T-DM1 Slows HER2-positive Metastatic Disease After Other Treatments Stop Working

Breast Cancer News
October 21, 2013
Nicole Katze, MA, Editor and Manager, Content Development
Reviewed By: 
Nicholas J. Robert, MD

Women with HER2-positive metastatic breast cancer who experience growth or worsening of the disease after treatment with other anti-HER2 therapies can expect a significant progression-free survival benefit from the recently-FDA approved anti-body drug conjugate T-DM1 (Kadcyla), first results from the phase III TH3RESA trial show. The findings were presented at the 2013 European Cancer Congress (ECC) in Amsterdam on September 28.

Anti-body drug conjugates are cancer medicines that pair chemotherapies with targeted therapies to deliver the chemotherapy to tumor cells more directly and lessen its harmful effects on healthy cells.




The 2013 EMILIA study showed the medicine’s promise in effectively treating this subset of women by extending the length of overall survival, the time from the start of treatment to death from any cause, when compared to those treated with capecitabine (Xeloda) and lapatinib (Tykerb). EMILIA ultimately led to the FDA’s approval of T-DM1 for women with HER2-positive metastatic breast cancer, after standard anti-HER2 treatments stopped working.

TH3RESA further improved our understanding of the benefit offered by the medicine by comparing the survival benefit of treatment with T-DM1 to that of any standard-of-care therapy a woman’s doctor chose as treatment (physician’s choice) when the cancer grew or worsened after at least two other anti-HER2 medicines were tried.




TH3RESA enrolled 606 people with metastatic HER2-positive breast cancer, in whom the cancer continued to grow or worsen after treatment with any two of the standard treatments: trastuzumab (Herceptin), taxane-based chemotherapy (Taxol, Taxotere), or lapatinib (Tykerb).

Participants were randomly assigned to one of two treatment groups:

  • 3.6mg/kg T-DM1 given by vein every 3 weeks or
  • Treatment of their physician’s choice

The primary endpoints of the study were progression-free survival (PFS), the time from the start of treatment until the disease grows or worsens or until death from any cause, and overall survival (OS), the time from the start of treatment until death from any cause.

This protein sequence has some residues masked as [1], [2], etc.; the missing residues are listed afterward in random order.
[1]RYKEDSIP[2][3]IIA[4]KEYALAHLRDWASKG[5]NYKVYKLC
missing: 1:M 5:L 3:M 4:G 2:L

This study was open label, which means that both the participant and the doctor knew which treatment was being given. Participants assigned to the physician’s choice group were allowed to change to the T-DM1 group if the cancer progressed during the trial.




At ECC, the researchers presented data on PFS only. The investigators found that:

  • treatment with T-DM1 lowered the risk of cancer growing or spreading by 47 percent.
  • median PFS nearly doubled with T-DM1, from 3.3 months in the physician’s choice group to 6.2 months in the T-DM1 group.
  • 31.3 percent of participants in the T-DM1 group showed a response to the medicine, compared with 8.6 percent of participants in the physician’s choice group.
  • the T-DM1 group experienced 11.2 percent fewer occurrences of harmful side effects during treatment.

In the physician’s choice group, treatments were as follows:

  • 68.5 percent received chemotherapy plus trastuzumab
  • 16.8 percent received lapatinib plus trastuzumab
  • 10.3 percent received chemotherapy plus lapatinib
  • 1.6 percent received hormonal therapy (tamoxifen, aromatase inhibitors) plus trastuzumab

Trastuzumab, lapatinib, tamoxifen, aromatase inhibitors and chemotherapy agents are all standard treatments for breast cancer.


What This Means for You


The results from TH3RESA reaffirm the effectiveness of T-DM1 as a treatment for HER2-positive metastastic breast cancer. If you are a woman with this diagnosis, use of T-DM1 may mean you might enjoy longer progression-free survival with fewer side effects even after trastuzumab, the common first-line treatment for HER2-positive disease, stops working.

Though current research has focused on T-DM1 as a third-line treatment option—given only after two standard-of-care medicines failed to work—the ongoing MARIANNE trial is exploring T-DM1 alone versus T-DM1 plus pertuzumab (Perjeta) as a first-line treatment for HER2-positive metastatic breast cancer. TH3RESA will continue to collect data until overall survival findings are available.

Abstract no: LBA15,“T-DM1 for HER2-positive metastatic breast cancer (MBC): Primary results from TH3RESA, a phase 3 study of T-DM1 vs. treatment of physician's choice.” Breast cancer – advanced disease proffered papers session, 11.15 hrs CEST, Saturday 28 September, Hall 7.1.

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